FTC Issues Updated Horizontal Merger Investigation Data Report

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Analyzes Transactions Occurring in Fiscal Years 1996-2005

The Federal Trade Commission today released its most recent staff analysis of horizontal merger investigations, describing transactions that took place between fiscal years 1996 and 2005. The data provide an expansion of a February 2004 staff report (updated in August 2004) that described horizontal merger transactions occurring between fiscal years 1996 and 2003. The new data contain tabulated market share and concentration levels associated with the FTC’s investigations in 972 markets over a recent 10-year period. The data tabulations use the two market share concentration statistics described in the agency’s Horizontal Merger Guidelines – the post-merger Herfindahl-Hirschman Index (HHI) and the change in the HHI, along with the number of significant rivals, and reflect 188 merger investigations in total.

For a subset of investigations – those with three or fewer markets – the FTC staff also retrieved information on whether or not “hot documents” or “strong consumer complaints” were identified during the investigation. The staff tabulated the Commission’s enforcement decisions based on the presence or absence of these variables. The results are presented in tabular format. In addition, the data discuss the number of “significant competitors” with regard to decisions to seek relief in horizontal merger investigations, defining the term relative to the competitive effects theory that was the most plausible basis for the investigation. Data on “significant competitors” are presented for 747 relevant markets.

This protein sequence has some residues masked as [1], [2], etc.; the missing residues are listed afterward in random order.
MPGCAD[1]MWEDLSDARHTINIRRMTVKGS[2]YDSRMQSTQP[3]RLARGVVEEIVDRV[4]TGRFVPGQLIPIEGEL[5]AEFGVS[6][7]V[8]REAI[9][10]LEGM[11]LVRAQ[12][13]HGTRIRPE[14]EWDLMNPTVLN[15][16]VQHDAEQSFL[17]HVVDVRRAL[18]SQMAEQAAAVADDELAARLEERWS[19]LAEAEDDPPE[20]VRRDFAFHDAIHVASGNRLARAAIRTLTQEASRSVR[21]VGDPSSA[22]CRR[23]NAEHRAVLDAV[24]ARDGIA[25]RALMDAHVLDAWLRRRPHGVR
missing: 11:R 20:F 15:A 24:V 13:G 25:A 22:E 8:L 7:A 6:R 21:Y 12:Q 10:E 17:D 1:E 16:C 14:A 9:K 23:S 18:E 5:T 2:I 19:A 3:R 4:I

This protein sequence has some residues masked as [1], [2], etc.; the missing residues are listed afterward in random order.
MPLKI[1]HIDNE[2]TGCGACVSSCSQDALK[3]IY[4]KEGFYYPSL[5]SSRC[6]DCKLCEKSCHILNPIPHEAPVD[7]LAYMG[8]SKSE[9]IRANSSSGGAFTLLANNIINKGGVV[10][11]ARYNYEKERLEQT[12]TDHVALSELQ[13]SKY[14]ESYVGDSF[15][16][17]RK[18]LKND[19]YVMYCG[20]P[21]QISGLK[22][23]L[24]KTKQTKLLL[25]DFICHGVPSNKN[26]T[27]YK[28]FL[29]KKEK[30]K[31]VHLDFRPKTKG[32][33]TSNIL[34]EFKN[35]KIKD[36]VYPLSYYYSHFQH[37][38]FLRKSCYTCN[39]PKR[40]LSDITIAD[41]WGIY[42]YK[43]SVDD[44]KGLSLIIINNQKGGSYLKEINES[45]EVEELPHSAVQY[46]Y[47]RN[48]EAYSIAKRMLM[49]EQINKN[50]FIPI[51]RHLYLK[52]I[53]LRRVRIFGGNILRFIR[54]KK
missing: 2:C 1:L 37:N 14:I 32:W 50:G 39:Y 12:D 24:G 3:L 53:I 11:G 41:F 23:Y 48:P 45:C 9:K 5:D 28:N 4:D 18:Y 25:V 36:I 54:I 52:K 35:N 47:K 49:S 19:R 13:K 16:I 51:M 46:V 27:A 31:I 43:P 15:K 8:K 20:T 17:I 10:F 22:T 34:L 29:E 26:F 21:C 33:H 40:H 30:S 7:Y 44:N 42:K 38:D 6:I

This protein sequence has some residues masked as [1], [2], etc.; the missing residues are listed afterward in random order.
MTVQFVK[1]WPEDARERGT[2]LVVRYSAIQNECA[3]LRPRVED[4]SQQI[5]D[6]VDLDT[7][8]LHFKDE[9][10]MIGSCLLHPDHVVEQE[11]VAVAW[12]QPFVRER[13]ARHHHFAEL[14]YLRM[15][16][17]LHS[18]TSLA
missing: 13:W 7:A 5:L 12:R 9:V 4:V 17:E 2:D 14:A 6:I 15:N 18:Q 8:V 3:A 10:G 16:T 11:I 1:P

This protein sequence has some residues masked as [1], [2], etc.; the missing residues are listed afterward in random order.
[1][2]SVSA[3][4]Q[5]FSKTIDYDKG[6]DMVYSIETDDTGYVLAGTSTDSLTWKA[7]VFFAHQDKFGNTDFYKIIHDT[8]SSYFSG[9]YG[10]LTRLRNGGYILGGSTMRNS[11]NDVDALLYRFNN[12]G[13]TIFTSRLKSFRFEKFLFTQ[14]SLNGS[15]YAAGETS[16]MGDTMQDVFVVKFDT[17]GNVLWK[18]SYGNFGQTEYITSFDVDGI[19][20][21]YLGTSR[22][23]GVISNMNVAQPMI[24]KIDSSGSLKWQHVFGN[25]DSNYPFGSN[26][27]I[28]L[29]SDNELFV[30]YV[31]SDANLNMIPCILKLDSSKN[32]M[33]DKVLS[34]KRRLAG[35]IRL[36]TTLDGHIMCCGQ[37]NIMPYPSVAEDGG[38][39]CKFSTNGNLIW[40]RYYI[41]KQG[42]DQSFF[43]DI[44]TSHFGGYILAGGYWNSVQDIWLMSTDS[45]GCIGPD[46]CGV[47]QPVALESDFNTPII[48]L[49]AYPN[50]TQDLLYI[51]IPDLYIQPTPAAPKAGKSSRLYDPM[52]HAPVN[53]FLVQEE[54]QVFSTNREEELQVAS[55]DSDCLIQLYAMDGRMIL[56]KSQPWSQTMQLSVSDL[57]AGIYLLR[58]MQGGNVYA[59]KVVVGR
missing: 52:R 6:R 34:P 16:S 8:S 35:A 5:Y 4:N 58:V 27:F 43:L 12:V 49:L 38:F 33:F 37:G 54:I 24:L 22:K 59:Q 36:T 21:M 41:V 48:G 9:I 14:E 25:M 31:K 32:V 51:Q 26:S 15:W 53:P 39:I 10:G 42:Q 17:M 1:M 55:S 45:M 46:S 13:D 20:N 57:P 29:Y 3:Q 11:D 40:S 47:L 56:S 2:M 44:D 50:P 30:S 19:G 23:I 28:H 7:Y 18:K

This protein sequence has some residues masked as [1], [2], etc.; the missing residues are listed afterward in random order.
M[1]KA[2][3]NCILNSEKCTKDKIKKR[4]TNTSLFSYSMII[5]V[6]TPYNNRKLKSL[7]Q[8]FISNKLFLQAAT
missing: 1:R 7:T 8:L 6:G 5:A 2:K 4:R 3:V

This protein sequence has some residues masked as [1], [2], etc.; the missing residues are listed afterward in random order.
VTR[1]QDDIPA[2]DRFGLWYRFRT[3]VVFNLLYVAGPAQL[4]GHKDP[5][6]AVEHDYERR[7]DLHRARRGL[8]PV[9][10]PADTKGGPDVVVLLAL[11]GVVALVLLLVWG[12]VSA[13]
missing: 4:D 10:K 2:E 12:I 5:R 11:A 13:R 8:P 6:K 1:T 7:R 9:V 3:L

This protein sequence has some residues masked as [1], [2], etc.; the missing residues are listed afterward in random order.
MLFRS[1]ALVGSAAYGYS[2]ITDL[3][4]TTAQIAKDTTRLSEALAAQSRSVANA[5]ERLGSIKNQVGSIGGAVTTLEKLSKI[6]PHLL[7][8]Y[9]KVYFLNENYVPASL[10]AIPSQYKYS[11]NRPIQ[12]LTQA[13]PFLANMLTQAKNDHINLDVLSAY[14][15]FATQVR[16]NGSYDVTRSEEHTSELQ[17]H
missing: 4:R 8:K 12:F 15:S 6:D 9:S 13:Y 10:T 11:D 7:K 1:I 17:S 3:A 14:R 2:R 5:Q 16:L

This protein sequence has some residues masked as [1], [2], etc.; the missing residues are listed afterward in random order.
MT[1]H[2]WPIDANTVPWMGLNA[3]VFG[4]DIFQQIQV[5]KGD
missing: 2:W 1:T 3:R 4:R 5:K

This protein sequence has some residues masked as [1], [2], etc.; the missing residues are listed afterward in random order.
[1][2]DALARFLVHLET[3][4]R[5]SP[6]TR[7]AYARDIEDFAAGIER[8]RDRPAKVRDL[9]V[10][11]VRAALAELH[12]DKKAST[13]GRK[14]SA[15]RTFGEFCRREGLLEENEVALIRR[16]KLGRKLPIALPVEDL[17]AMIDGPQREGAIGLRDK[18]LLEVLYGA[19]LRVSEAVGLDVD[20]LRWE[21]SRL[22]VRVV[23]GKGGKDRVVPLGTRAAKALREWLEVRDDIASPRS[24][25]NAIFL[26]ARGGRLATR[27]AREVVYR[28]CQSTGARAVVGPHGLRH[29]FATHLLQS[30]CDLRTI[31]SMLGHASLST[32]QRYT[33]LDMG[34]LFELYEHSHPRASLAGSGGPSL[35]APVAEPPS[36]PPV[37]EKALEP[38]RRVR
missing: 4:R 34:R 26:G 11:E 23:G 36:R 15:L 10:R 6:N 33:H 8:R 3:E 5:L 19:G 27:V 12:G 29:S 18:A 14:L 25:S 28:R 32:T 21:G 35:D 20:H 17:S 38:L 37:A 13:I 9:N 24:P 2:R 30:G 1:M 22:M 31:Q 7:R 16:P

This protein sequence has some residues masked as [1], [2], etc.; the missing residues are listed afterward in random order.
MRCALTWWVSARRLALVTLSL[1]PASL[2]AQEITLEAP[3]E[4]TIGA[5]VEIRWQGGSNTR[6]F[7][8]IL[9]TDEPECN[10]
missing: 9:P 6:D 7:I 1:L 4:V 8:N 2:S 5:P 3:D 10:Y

Copies of the horizontal merger investigation update report, as well as a similar report for fiscal years 1996 to 2003 and a summary of merger challenges data for fiscal years 1999 to 2003, can be found on the FTC's Web site as a link to this release.

The Bureau of Competition seeks to prevent business practices that restrain competition. The Bureau carries out its mission by investigating alleged law violations and, when appropriate, recommending that the Commission take formal enforcement action. To notify the Bureau concerning particular business practices, call or write the Office of Policy and Coordination, Room 394, Bureau of Competition, Federal Trade Commission, 600 Pennsylvania Ave, N.W., Washington, DC 20580, Electronic Mail: antitrust@ftc.gov; Telephone (202) 326-3300. For more information on the laws that the FTC enforces, the Commission has published “Promoting Competition, Protecting Consumers: A Plain English Guide to Antitrust Laws,” which can be accessed at http://www.ftc.gov/bc/compguide/index.shtm.


Mitchell J. Katz,
Office of Public Affairs

(FTC File No. P035603)

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